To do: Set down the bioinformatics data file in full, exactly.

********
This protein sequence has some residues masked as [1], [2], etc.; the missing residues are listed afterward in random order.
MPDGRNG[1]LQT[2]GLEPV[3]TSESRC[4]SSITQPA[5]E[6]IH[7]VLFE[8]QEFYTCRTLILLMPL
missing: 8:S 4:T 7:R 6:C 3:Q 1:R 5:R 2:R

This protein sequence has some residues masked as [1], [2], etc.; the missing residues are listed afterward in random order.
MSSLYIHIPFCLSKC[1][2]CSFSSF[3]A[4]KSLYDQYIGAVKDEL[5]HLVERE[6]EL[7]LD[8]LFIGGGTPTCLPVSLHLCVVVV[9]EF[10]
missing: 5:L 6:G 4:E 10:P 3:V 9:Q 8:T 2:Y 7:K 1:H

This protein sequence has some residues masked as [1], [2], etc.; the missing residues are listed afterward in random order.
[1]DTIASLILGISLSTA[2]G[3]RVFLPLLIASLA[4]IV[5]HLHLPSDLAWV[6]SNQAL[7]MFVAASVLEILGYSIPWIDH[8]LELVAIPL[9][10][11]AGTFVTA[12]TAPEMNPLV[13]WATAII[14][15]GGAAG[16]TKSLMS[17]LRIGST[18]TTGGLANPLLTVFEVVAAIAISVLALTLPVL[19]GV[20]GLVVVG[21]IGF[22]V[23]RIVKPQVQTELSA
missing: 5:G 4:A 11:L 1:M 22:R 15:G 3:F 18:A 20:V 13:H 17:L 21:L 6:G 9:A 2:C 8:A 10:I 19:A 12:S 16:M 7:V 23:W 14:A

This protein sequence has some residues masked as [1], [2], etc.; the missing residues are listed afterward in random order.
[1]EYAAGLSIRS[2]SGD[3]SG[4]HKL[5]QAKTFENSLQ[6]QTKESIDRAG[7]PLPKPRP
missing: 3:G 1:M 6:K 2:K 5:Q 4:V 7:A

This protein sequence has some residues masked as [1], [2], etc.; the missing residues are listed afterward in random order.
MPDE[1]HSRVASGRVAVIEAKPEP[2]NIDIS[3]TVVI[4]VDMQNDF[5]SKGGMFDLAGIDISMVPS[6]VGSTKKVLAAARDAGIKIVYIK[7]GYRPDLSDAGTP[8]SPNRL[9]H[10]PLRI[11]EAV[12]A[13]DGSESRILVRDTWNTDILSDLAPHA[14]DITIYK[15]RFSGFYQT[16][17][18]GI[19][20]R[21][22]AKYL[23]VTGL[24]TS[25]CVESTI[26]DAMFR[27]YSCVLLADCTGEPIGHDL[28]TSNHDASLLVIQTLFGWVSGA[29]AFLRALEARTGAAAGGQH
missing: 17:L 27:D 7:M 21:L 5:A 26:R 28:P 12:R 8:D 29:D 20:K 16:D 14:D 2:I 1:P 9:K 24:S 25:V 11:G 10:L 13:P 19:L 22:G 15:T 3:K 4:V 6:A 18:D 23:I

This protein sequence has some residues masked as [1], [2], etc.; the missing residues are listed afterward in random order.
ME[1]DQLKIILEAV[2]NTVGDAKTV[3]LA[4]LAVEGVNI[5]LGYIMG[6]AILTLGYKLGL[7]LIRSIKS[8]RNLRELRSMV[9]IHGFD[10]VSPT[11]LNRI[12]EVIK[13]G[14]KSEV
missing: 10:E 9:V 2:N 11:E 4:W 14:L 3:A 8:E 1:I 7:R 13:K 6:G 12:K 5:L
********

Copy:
This protein sequence has some residues masked as [1], [2], etc.; the missing residues are listed afterward in random order.
MPDGRNG[1]LQT[2]GLEPV[3]TSESRC[4]SSITQPA[5]E[6]IH[7]VLFE[8]QEFYTCRTLILLMPL
missing: 8:S 4:T 7:R 6:C 3:Q 1:R 5:R 2:R

This protein sequence has some residues masked as [1], [2], etc.; the missing residues are listed afterward in random order.
MSSLYIHIPFCLSKC[1][2]CSFSSF[3]A[4]KSLYDQYIGAVKDEL[5]HLVERE[6]EL[7]LD[8]LFIGGGTPTCLPVSLHLCVVVV[9]EF[10]
missing: 5:L 6:G 4:E 10:P 3:V 9:Q 8:T 2:Y 7:K 1:H

This protein sequence has some residues masked as [1], [2], etc.; the missing residues are listed afterward in random order.
[1]DTIASLILGISLSTA[2]G[3]RVFLPLLIASLA[4]IV[5]HLHLPSDLAWV[6]SNQAL[7]MFVAASVLEILGYSIPWIDH[8]LELVAIPL[9][10][11]AGTFVTA[12]TAPEMNPLV[13]WATAII[14][15]GGAAG[16]TKSLMS[17]LRIGST[18]TTGGLANPLLTVFEVVAAIAISVLALTLPVL[19]GV[20]GLVVVG[21]IGF[22]V[23]RIVKPQVQTELSA
missing: 5:G 4:A 11:L 1:M 22:R 15:G 3:F 18:A 20:V 13:H 17:L 21:L 6:G 9:A 2:C 8:A 10:I 19:A 12:S 16:M 7:V 23:W 14:A

This protein sequence has some residues masked as [1], [2], etc.; the missing residues are listed afterward in random order.
[1]EYAAGLSIRS[2]SGD[3]SG[4]HKL[5]QAKTFENSLQ[6]QTKESIDRAG[7]PLPKPRP
missing: 3:G 1:M 6:K 2:K 5:Q 4:V 7:A

This protein sequence has some residues masked as [1], [2], etc.; the missing residues are listed afterward in random order.
MPDE[1]HSRVASGRVAVIEAKPEP[2]NIDIS[3]TVVI[4]VDMQNDF[5]SKGGMFDLAGIDISMVPS[6]VGSTKKVLAAARDAGIKIVYIK[7]GYRPDLSDAGTP[8]SPNRL[9]H[10]PLRI[11]EAV[12]A[13]DGSESRILVRDTWNTDILSDLAPHA[14]DITIYK[15]RFSGFYQT[16][17][18]GI[19][20]R[21][22]AKYL[23]VTGL[24]TS[25]CVESTI[26]DAMFR[27]YSCVLLADCTGEPIGHDL[28]TSNHDASLLVIQTLFGWVSGA[29]AFLRALEARTGAAAGGQH
missing: 17:L 27:D 7:M 21:L 5:A 26:R 28:P 12:R 8:D 29:D 20:K 16:D 14:D 2:I 1:P 9:K 24:S 25:V 11:G 10:L 13:P 19:L 22:G 15:T 3:K 4:V 6:A 18:D 23:I

This protein sequence has some residues masked as [1], [2], etc.; the missing residues are listed afterward in random order.
ME[1]DQLKIILEAV[2]NTVGDAKTV[3]LA[4]LAVEGVNI[5]LGYIMG[6]AILTLGYKLGL[7]LIRSIKS[8]RNLRELRSMV[9]IHGFD[10]VSPT[11]LNRI[12]EVIK[13]G[14]KSEV
missing: 10:E 9:V 2:N 11:E 4:W 14:L 3:A 8:E 1:I 7:R 13:K 6:G 12:K 5:L